Wojciech Szymański, art historian and art critic, independent curator. Assistant professor at the Institute of Art History, University of Warsaw, author of several dozen articles, editor and author of monographs and exhibition catalogues, principal investigator and researcher in a number of Polish and international scientific projects; since 2019 he has been editor-in-chief of “Ikonotheka” journal. Curator of numerous art shows, with special interest in contemporary Roma art and its presence in the global art world. He curated the following shows featuring the works of Małgorzata Mirga-Tas: Kali Berga (Krakow 2016, Berlin 2017); The Right to Look (Krakow 2018), 29. Exercises in Ceroplastics (Orońsko 2020), Out of Egypt (Białystok 2021). He is a member of the International Association of Art Critics (AICA). He lives in Krakow.
Joanna Warsza is an independent curator, editor, and Program Director of CuratorLab at Konstfack University of Arts in Stockholm. Recently she co-curated, together with Övül Ö. Durmusoglu, Die Balkone in Berlin, the 3rd Autostrada Biennale in Kosovo, and the 12th Survival Kit in Riga. She was also the Artistic Director of Public Art Munich 2018, curator of the Georgian Pavilion at the Biennale Arte 2013, head of the public program of Manifesta 10 and associate curator of the 7th Berlin Biennale at the invitation of Artur Żmijewski. Her recent publications include Red Love. A Reader on Alexandra Kollontai (with Maria Lind and Michele Masucci, 2020), and And Warren Niesłuchowski Was There: Guest, Host, Ghost (with Sina Najafi; published by Cabinet Books and Museum of Modern Art Warsaw, 2020). Originally from Warsaw, she lives in Berlin.
The Adam Mickiewicz Institute is a national cultural institution. Its mission is to build lasting interest in Polish culture globally. The Institute works with foreign partners and initiates international cultural exchange in accordance with Poland’s foreign policy. The Institute has implemented cultural projects on six continents, in 70 countries, including the United Kingdom, France, Russia, Israel, Germany, Turkey, the USA, Canada, Australia, Morocco, Ukraine, Lithuania, Latvia, China, Japan, and Korea. The Institute has implemented 38 strategic programmes, and held events attended by an audience of 60 million. The Culture.pl website provides fresh information on the most exciting Polish cultural events around the globe. It is also the biggest and most comprehensive source of knowledge about Polish culture. The Adam Mickiewicz Institute is governed by the Ministry of Culture and National Heritage. More at www.iam.pl/en.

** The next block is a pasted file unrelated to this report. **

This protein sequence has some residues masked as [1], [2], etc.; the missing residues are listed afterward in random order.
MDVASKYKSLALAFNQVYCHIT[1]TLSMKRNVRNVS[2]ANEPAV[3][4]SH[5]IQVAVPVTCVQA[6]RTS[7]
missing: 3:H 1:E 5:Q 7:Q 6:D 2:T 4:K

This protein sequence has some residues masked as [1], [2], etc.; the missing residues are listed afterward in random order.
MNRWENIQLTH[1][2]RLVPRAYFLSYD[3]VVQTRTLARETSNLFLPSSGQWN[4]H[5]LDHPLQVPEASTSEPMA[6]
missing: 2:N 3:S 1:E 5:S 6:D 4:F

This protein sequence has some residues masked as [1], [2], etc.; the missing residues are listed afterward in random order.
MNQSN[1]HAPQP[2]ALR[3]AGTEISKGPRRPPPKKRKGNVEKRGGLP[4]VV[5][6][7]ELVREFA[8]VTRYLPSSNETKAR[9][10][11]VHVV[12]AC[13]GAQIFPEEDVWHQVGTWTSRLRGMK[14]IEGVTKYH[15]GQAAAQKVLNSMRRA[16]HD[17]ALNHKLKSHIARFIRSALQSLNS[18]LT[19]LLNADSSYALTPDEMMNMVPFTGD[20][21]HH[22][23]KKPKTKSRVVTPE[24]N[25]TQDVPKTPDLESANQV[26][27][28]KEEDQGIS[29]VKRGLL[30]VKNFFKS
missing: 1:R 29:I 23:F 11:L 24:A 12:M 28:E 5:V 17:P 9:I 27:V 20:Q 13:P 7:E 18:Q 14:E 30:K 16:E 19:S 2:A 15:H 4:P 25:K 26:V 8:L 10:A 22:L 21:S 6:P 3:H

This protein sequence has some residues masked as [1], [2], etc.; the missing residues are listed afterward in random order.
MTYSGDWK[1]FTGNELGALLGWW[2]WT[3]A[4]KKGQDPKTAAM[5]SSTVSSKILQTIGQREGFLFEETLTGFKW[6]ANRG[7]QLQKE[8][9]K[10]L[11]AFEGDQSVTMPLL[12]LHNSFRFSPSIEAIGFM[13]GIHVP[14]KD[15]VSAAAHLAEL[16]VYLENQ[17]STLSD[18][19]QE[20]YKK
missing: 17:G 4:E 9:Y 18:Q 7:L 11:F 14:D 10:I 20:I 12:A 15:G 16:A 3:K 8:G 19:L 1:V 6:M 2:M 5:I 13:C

The European Roma Institute for Arts and Culture e.V. (ERIAC) has a unique and single mandate as the transnational, European-level organization for the recognition of Roma arts and culture. ERIAC is a joint initiative of the Council of Europe, the Open Society Foundations, and the Roma Leaders’ initiative – the Alliance for the European Roma Institute for Arts and Culture, which represents a historical and ground-breaking development, initiated by Roma intellectuals and public figures, as a result of over four decades of Roma cultural activism and artistic movement. From its beginnings, the ERIAC office in Berlin has served as the headquarters to support the large network of Roma individuals and organizations working in the fields of arts and culture, and also has given space to a contemporary art gallery and an educational program which is open to the public and welcomes individual visitors and visitor groups. ERIAC exists to increase the self-esteem of Roma and to decrease negative prejudice of the majority population towards the Roma by means of arts, culture, history, and media. More at www.eriac.org.